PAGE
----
Melvin Edwards The Lifted X 1965

  • Not on view

Edwards made The Lifted X in 1965, the year of the assassination of Malcolm X, the establishment of the Black Arts Movement, and the Watts Rebellion—six days of civic uprising in a predominantly black neighborhood of Los Angeles, the city where Edwards lived and worked. Titled upon completion in remembrance of the slain civil rights activist, the imposing sculpture, made from gnarled, welded steel balanced within and atop a rectangular steel armature, seems to have been born from the turbulence of its time.

Edwards learned to weld in 1960, and in 1963 he began his ongoing Lynch Fragments series of small wall reliefs. Between two and three Lynch Fragments form the central body of The Lifted X. Unified in medium, the metal elements are not obviously parts of earlier works or other objects; in this way, Edwards’s sculptures sidestep the category of assemblage, though not entirely its technique. Completely abstract except for the unmistakable meat hook hanging in clear view, the sculpture evokes an instrument of torture. “When important persons die, they rise,” Edwards has said. According to the artist, in death Malcolm X became a martyr: assassination only expanded the significance of his words and actions. In this context, rather than a symbol of mourning or a torture device, The Lifted X is a triumphant object of defiance.

Publication excerpt from MoMA Highlights: 375 Works from The Museum of Modern Art, New York (New York: The Museum of Modern Art, 2019)
65 x 45 x 22" (165.1 x 114.3 x 55.9 cm)
Committee on Painting and Sculpture Funds
Object number
© Melvin Edwards/Artists Rights Society (ARS), New York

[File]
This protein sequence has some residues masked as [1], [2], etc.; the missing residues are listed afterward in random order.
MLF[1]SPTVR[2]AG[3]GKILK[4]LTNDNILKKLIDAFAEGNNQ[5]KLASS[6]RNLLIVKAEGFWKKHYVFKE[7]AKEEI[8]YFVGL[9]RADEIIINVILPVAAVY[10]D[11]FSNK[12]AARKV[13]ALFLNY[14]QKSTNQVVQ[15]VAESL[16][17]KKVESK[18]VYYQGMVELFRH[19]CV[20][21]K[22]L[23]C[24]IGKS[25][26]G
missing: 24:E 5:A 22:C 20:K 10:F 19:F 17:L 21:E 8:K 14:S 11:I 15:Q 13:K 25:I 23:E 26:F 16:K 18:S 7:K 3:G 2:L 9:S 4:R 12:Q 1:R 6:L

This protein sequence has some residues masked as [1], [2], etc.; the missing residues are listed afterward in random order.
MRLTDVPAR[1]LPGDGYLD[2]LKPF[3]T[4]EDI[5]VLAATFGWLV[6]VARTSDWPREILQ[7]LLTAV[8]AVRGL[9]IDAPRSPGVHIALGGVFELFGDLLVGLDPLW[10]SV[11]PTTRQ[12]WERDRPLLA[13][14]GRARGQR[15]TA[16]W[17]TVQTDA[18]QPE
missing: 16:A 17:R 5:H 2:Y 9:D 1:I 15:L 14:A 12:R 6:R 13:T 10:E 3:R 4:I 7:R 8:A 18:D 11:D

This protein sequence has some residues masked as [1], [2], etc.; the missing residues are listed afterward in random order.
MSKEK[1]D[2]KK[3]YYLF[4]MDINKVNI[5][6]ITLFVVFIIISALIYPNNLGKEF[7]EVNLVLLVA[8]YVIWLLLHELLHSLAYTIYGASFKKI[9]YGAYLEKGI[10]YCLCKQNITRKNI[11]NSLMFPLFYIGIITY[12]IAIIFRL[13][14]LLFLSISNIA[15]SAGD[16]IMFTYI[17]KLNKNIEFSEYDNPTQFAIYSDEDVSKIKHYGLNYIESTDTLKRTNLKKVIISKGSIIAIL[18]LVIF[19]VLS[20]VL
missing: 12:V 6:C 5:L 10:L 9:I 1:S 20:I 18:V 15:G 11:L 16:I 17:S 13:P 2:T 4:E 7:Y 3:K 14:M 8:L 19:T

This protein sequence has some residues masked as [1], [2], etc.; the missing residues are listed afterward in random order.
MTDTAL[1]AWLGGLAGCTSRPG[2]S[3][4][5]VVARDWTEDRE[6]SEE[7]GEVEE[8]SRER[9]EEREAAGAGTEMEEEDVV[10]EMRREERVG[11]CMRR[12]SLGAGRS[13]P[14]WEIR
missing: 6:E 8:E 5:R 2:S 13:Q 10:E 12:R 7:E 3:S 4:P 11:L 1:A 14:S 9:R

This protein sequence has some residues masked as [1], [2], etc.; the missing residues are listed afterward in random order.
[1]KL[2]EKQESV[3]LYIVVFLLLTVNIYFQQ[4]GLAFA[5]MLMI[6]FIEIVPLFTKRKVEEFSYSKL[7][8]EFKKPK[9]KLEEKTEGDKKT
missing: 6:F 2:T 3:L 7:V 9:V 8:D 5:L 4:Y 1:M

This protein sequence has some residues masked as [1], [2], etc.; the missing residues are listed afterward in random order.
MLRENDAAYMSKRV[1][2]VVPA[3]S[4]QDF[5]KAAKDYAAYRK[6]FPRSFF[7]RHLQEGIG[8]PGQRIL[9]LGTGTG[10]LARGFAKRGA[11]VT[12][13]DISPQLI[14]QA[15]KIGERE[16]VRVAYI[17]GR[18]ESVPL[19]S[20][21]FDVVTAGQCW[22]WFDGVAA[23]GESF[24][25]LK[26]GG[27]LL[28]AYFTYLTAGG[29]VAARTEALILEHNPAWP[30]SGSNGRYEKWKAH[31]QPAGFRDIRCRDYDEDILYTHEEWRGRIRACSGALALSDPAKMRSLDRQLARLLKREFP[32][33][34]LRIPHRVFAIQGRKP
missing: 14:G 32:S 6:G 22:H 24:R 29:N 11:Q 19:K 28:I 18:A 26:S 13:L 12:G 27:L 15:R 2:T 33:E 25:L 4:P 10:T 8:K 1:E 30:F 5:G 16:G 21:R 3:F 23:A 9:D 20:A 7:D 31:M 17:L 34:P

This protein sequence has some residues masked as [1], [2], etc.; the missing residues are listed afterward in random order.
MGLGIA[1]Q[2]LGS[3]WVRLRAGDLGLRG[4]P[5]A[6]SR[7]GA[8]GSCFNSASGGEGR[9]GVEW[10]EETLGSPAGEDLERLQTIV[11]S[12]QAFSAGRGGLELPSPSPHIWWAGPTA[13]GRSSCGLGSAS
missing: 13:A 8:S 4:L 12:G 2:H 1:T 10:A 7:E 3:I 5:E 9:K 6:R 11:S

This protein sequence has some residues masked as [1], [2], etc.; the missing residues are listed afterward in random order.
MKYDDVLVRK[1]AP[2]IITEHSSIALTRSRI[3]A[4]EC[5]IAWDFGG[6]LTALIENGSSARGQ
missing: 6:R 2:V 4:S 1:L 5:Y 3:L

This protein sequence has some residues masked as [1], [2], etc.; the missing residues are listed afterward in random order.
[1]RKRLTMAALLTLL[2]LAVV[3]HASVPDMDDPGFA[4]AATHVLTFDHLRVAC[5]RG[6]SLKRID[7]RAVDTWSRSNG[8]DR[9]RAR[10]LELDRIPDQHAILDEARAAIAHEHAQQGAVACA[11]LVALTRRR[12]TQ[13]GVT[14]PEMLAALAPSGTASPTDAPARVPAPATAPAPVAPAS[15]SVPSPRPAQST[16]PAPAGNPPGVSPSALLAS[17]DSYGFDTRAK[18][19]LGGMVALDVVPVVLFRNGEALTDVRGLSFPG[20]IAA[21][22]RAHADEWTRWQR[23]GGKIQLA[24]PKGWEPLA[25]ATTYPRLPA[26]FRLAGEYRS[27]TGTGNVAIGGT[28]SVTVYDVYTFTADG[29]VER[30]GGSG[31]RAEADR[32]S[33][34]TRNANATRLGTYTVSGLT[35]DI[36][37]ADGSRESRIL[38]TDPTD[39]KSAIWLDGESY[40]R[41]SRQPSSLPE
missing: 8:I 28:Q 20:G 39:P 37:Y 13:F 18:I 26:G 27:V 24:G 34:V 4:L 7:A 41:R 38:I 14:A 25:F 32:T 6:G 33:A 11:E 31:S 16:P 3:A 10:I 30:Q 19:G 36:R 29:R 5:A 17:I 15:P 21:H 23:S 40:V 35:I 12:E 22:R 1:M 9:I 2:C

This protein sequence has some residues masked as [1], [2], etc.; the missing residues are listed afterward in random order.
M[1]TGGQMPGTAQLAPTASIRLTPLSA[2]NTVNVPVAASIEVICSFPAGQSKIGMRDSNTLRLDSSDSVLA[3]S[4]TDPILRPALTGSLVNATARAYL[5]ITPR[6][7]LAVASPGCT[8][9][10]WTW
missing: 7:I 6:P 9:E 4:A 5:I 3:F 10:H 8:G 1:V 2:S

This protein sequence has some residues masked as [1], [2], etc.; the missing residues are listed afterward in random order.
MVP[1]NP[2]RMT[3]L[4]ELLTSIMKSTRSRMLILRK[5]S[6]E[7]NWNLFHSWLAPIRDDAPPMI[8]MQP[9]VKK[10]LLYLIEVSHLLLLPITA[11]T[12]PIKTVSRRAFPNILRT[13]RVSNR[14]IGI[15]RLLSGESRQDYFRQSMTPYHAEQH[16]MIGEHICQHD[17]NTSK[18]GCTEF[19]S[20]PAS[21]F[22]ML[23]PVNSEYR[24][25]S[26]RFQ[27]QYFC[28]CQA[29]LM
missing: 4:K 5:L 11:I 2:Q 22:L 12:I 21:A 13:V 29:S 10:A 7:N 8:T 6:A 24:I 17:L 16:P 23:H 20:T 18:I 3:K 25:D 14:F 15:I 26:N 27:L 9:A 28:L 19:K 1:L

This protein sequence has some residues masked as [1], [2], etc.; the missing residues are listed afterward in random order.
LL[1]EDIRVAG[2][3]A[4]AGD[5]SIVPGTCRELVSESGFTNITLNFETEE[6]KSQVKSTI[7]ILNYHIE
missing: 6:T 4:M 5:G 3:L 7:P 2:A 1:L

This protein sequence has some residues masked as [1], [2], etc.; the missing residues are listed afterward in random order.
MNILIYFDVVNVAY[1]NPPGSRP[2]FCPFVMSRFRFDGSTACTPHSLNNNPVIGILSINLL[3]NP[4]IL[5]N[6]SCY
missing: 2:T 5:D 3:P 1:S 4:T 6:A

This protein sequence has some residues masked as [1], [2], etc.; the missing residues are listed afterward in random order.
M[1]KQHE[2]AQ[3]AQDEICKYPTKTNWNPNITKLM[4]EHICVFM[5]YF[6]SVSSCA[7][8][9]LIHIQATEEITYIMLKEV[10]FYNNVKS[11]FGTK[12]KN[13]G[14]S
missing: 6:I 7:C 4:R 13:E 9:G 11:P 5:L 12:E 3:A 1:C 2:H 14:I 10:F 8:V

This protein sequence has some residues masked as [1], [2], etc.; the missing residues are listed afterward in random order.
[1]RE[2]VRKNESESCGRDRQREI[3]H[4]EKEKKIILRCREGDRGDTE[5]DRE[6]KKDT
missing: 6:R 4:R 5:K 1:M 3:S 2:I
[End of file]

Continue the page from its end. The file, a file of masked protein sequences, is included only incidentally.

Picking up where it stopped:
Painting and Sculpture

If you would like to reproduce an image of a work of art in MoMA’s collection, or an image of a MoMA publication or archival material (including installation views, checklists, and press releases), please contact Art Resource (publication in North America) or Scala Archives (publication in all other geographic locations).

All requests to license audio or video footage produced by MoMA should be addressed to Scala Archives at [email protected]. Motion picture film stills or motion picture footage from films in MoMA’s Film Collection cannot be licensed by MoMA/Scala. For licensing motion picture film footage it is advised to apply directly to the copyright holders. For access to motion picture film stills please contact the Film Study Center. More information is also available about the film collection and the Circulating Film and Video Library.

If you would like to reproduce text from a MoMA publication or, please email [email protected]. If you would like to publish text from MoMA’s archival materials, please fill out this permission form and send to [email protected].


This record is a work in progress. If you have additional information or spotted an error, please send feedback to [email protected].